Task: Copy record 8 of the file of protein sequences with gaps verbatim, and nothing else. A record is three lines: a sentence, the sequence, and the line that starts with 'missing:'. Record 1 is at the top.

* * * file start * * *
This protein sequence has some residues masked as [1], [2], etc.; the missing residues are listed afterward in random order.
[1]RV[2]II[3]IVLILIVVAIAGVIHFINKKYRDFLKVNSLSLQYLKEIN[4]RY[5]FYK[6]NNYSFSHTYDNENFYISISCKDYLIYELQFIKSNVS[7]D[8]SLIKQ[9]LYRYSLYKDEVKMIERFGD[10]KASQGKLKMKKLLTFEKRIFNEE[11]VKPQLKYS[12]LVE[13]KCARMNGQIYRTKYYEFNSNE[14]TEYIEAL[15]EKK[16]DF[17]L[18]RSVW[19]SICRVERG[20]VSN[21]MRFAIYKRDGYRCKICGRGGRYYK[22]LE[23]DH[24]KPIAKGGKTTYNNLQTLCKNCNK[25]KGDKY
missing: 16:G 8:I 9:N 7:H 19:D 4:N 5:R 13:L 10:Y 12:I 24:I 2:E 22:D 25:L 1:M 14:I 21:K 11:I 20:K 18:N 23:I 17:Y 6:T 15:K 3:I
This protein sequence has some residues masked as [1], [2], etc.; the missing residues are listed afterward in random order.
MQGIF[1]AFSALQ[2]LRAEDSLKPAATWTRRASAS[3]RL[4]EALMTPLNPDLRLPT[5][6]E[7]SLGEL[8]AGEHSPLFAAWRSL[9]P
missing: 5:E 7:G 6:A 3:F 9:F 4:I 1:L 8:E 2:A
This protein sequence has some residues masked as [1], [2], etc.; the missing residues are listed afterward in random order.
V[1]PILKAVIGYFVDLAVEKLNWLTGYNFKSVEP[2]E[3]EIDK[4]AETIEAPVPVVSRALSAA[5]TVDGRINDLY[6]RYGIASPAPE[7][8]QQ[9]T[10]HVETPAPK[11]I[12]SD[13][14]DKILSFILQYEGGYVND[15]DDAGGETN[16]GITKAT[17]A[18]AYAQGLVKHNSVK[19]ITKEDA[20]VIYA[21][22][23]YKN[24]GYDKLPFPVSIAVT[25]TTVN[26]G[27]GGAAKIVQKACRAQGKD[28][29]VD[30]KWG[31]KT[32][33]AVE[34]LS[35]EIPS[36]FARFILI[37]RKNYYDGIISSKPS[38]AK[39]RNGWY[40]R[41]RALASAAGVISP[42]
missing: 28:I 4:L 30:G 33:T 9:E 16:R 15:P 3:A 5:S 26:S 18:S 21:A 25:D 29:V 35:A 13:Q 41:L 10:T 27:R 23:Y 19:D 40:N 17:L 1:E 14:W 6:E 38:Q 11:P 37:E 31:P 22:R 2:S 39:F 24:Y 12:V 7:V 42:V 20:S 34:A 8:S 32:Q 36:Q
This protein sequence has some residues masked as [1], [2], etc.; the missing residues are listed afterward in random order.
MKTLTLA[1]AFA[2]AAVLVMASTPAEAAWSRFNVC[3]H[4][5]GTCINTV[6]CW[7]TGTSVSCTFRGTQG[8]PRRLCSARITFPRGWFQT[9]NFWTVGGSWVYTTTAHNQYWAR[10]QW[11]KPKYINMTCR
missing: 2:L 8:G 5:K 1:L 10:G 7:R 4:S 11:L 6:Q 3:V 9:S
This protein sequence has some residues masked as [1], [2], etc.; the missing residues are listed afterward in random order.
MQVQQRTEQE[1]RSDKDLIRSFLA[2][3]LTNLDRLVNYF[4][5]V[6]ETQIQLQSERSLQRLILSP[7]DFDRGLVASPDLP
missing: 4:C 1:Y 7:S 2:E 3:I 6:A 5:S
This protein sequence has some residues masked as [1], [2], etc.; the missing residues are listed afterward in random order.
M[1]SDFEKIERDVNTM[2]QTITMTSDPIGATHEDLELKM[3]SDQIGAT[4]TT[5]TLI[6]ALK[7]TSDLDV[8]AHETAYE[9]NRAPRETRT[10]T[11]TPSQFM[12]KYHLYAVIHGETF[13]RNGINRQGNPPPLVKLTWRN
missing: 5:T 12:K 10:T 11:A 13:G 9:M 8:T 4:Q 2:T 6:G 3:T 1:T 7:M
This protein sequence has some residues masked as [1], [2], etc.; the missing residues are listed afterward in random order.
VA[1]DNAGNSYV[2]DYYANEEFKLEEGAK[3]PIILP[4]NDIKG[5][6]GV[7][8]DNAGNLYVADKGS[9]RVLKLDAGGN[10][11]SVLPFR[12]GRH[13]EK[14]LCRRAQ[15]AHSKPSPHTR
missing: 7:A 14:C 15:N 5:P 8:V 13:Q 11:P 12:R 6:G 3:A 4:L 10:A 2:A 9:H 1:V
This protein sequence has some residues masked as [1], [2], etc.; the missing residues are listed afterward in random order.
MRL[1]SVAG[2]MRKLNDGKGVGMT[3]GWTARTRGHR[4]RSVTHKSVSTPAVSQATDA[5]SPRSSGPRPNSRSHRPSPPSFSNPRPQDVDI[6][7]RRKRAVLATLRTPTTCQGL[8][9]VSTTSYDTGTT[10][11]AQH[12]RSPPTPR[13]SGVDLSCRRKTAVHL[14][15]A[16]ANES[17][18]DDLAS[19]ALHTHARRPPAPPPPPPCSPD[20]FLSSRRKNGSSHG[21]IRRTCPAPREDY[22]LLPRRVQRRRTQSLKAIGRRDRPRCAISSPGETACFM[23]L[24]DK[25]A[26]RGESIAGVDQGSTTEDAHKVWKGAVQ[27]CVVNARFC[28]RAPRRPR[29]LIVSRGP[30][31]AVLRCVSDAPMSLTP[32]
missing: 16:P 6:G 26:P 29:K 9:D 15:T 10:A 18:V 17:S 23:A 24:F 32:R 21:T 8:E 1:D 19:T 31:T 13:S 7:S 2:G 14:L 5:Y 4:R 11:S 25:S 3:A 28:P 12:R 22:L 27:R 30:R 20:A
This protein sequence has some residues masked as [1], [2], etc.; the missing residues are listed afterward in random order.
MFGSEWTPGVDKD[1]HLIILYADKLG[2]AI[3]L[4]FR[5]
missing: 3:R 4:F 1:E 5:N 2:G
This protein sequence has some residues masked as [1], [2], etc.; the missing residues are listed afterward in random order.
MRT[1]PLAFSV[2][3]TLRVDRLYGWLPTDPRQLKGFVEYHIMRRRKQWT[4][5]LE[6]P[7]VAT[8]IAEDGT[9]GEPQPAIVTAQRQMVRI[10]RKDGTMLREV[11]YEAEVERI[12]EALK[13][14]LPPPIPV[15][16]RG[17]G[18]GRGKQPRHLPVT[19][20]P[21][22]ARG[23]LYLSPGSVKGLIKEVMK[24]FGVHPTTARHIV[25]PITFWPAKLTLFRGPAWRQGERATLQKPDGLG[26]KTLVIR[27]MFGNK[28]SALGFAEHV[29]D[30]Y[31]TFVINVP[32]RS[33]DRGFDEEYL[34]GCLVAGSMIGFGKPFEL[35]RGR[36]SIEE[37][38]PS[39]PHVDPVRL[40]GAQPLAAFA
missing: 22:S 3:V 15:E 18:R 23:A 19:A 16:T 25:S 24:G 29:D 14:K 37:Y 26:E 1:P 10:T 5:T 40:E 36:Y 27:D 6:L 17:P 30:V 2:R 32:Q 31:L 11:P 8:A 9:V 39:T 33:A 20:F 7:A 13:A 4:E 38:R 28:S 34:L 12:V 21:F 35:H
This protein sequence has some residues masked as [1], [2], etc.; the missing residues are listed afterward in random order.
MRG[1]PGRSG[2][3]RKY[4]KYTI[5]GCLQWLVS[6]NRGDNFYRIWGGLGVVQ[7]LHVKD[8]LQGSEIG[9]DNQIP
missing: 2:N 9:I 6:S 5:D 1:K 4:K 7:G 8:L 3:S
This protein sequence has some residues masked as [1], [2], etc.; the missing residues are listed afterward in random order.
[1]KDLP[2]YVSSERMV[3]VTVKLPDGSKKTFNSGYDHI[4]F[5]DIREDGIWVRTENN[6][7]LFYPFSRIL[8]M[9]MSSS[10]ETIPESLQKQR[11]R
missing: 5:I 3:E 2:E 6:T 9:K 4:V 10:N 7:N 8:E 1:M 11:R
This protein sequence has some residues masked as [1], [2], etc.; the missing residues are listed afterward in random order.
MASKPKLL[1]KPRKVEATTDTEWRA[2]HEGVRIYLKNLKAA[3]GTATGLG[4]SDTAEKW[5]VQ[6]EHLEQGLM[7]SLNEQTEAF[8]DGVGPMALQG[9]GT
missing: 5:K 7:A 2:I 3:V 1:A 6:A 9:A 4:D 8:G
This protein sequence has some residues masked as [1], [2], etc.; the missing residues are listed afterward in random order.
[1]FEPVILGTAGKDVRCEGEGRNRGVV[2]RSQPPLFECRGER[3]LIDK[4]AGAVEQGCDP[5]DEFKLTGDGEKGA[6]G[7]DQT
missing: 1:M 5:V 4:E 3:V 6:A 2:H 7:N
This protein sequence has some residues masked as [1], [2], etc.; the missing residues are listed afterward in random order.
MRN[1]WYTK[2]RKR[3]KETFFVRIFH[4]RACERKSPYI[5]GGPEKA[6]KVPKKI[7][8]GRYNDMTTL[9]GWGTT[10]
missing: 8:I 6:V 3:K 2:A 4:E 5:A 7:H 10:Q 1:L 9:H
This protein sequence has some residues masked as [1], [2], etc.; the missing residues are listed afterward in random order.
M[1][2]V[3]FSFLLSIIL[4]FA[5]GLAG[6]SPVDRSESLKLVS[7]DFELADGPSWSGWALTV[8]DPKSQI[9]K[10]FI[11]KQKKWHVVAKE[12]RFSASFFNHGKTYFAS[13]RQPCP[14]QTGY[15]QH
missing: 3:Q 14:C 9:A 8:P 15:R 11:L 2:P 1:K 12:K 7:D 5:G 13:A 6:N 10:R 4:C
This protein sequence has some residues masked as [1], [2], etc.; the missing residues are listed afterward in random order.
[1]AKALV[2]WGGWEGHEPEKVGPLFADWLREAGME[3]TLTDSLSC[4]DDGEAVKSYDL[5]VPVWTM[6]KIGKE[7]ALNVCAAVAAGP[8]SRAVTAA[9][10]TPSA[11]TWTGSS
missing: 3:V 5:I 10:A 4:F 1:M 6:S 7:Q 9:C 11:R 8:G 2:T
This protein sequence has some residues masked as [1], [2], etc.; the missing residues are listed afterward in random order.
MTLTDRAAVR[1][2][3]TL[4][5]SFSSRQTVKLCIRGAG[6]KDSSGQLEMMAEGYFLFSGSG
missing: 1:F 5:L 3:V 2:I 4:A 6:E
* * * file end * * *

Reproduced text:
This protein sequence has some residues masked as [1], [2], etc.; the missing residues are listed afterward in random order.
MRL[1]SVAG[2]MRKLNDGKGVGMT[3]GWTARTRGHR[4]RSVTHKSVSTPAVSQATDA[5]SPRSSGPRPNSRSHRPSPPSFSNPRPQDVDI[6][7]RRKRAVLATLRTPTTCQGL[8][9]VSTTSYDTGTT[10][11]AQH[12]RSPPTPR[13]SGVDLSCRRKTAVHL[14][15]A[16]ANES[17][18]DDLAS[19]ALHTHARRPPAPPPPPPCSPD[20]FLSSRRKNGSSHG[21]IRRTCPAPREDY[22]LLPRRVQRRRTQSLKAIGRRDRPRCAISSPGETACFM[23]L[24]DK[25]A[26]RGESIAGVDQGSTTEDAHKVWKGAVQ[27]CVVNARFC[28]RAPRRPR[29]LIVSRGP[30][31]AVLRCVSDAPMSLTP[32]
missing: 16:P 6:G 26:P 29:K 9:D 15:T 10:A 18:V 17:S 23:A 24:F 32:R 21:T 8:E 1:D 19:T 31:T 13:S 7:S 2:G 14:L 5:Y 4:R 11:S 25:S 3:A 28:P 12:R 22:L 27:R 30:R 20:A